Thoughts from Dr. Joe: To the Spartan football team

Throughout life my allegiances have varied. I’ve gone from the Yankees, to the Mets, to the Dayton Flyers, and back to the Yankees. Since my daughter, Sabine, began high school, I’ve become a Spartan, a true blue fan of La Cañada.

Last Saturday I attended the Booster Fest. The Boosters are the die-hard supporters of the activities programs at La Cañada High.  We were there for the kids. I’ve always been an academician, but students’ involvement in extracurricular activities is what they remember about their formative years.

During the evening I heard lots of talk relative to the difficulty the varsity football team is experiencing. There was a lot of wincing going on. It appeared a malaise had overwhelmed the good intentions and all that remained was a sinking ship with the promise of next year.

I wanted to grab the microphone from the guy juggling on the unicycle and scream: “Hey!  What did Yogi Berra Say?  ‘It ain’t over till it’s over.’”

I would have done that, but the line at the buffalo wings truck had subsided and I was hungry.

Win or lose, I’m captured by this Spartan team and held spellbound as the drama of football unfolds.  Roosevelt said, “The credit belongs to the man in the arena.”  Each Friday night I watch Greenberg, Paynter, Murray, Ruta, Owen, Fueling, Del Cueto, Massimino and all the others strive, yet come up short.  But they know a great devotion.  Football is like any endeavor. It’s life in extremis and necessitates the best within us. Its appeal is grounded in a nature whereby an arduous struggle actualizes our best effort.  Tom Landry says, “Football is an incredible game; it's so incredible, it's unbelievable.” 

It’s not the score; it’s the game itself and what you can become by participating.

As a kid I played football for a neighborhood team in the Bronx, the Bullets.  The Bombers were our rivals and from another neighborhood.  We met in a grudge match in the fall of ’63.  With a minute left in the game, we were losing 63-0.  The Bombers were poised to score again and had moved the ball to our goal line.  Both teams realized the outcome of the game would not be a product of the score but whether or not the Bombers scored a final touchdown.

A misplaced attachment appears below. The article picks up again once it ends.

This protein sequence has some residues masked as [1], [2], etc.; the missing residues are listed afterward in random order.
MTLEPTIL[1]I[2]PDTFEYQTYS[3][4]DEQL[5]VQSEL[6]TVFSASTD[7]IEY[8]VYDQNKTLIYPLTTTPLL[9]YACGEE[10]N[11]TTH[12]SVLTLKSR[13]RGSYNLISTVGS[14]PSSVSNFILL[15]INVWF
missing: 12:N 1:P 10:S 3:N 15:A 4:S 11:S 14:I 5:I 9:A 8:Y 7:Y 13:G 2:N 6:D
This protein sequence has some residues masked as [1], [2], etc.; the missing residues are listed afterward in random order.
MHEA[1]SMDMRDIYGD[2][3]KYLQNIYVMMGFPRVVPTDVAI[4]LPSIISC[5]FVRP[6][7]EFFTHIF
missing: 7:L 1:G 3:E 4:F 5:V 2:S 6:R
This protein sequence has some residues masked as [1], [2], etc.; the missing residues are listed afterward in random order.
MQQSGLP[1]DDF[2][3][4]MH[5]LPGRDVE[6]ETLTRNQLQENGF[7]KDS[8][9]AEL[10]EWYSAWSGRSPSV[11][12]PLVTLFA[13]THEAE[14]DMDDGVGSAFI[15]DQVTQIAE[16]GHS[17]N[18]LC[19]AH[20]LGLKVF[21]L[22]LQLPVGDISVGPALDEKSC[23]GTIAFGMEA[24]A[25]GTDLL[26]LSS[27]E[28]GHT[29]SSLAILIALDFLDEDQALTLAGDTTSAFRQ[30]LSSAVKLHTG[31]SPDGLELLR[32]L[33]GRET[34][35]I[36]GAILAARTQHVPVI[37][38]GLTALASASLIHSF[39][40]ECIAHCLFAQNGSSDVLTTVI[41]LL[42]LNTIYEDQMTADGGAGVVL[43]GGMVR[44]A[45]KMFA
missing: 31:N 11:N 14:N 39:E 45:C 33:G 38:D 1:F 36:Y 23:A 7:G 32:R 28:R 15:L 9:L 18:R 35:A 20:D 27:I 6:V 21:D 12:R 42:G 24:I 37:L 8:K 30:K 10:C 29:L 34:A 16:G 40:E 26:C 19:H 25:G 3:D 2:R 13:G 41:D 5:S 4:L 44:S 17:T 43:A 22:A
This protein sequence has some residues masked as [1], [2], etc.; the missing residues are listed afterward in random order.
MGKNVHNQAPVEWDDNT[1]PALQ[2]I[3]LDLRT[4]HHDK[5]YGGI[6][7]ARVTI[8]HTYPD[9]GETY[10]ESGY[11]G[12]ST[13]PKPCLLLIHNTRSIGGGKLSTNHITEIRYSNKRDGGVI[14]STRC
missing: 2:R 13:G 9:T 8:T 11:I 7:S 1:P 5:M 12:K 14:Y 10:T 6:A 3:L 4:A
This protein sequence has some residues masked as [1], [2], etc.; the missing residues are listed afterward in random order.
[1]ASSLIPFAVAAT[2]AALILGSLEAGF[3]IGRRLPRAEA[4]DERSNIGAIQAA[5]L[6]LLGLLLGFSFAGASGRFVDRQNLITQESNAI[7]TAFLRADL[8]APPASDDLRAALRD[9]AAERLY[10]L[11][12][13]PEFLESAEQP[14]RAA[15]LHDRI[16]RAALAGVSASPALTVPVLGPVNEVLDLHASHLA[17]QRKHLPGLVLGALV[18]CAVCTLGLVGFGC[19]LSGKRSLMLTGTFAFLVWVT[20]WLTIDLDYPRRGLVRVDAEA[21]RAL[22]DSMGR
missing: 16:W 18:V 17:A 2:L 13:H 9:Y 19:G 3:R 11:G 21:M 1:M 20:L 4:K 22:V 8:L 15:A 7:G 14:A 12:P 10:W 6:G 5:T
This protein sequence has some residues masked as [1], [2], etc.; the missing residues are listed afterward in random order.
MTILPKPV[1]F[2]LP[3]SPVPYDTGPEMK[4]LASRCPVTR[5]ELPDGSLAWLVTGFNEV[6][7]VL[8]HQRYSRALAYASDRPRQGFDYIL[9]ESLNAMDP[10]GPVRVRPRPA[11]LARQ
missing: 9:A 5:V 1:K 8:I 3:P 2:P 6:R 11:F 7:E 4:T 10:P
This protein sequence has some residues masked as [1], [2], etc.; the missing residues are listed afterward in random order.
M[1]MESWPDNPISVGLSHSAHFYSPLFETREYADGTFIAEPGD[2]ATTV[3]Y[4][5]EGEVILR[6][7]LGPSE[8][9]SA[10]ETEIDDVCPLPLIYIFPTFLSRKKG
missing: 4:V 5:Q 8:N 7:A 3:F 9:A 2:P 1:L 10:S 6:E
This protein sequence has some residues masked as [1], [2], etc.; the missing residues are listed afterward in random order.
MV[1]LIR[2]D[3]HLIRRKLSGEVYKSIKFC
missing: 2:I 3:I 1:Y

Our coach sent a note to our defensive huddle. It read, “Don’t quit!” It was fourth and goal. The ball was snapped, both lines surged and the Bombers fell short. We had held!

The perspective “don’t quit,” has saved my life during some tough times in Vietnam.  Guys, if you scribe these words into your soul they will do as well for you.  Anyone can fight a battle when he’s sure of winning but I’ll take the guy who continues to fight when he’s sure of losing.

It’s tough to lose, but losing is inevitable in life.  It’s how you lose and how you’ve changed because of it and what you take away from it that you never had before, to apply to other games.  If you're willing to examine failure, look not just at your outward physical performance, but your internal workings as well, losing can be valuable. Losing, in a curious way, is winning.

There’s nothing in life that destroys you but yourself. When you are losing you don’t fall apart; you fight back.  You lose with dignity. Dignity is the only gift you give to yourself.

Of course winning is euphoric, but it hardly defines you. How you behave when you lose can be more self-defining than winning could ever be. Sometimes losing shows you for who you really are.

Pass this on to one of the players.

JOE PUGLIA is a practicing counselor, a professor of education at Glendale Community College and a former officer in the Marines. Reach him at Visit his website at

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